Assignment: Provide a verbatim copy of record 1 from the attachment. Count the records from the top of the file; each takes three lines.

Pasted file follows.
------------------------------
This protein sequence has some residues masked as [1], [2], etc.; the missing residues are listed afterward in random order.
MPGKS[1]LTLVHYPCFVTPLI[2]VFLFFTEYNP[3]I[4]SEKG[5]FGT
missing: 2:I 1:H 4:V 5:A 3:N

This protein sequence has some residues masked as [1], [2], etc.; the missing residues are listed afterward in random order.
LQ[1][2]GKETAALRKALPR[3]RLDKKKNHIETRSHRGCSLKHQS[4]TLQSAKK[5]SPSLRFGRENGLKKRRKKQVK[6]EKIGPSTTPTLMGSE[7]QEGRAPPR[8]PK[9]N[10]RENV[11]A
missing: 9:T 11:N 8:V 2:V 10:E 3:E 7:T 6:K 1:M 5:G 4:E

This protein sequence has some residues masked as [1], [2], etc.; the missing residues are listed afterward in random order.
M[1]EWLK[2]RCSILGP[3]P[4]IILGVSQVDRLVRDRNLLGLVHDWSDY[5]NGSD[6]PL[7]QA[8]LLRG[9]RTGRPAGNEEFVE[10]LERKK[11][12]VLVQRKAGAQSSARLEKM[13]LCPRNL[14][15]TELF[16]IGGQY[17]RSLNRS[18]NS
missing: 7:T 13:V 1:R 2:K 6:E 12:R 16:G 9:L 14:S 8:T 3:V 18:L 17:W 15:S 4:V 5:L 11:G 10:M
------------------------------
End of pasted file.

This protein sequence has some residues masked as [1], [2], etc.; the missing residues are listed afterward in random order.
MPGKS[1]LTLVHYPCFVTPLI[2]VFLFFTEYNP[3]I[4]SEKG[5]FGT
missing: 2:I 1:H 4:V 5:A 3:N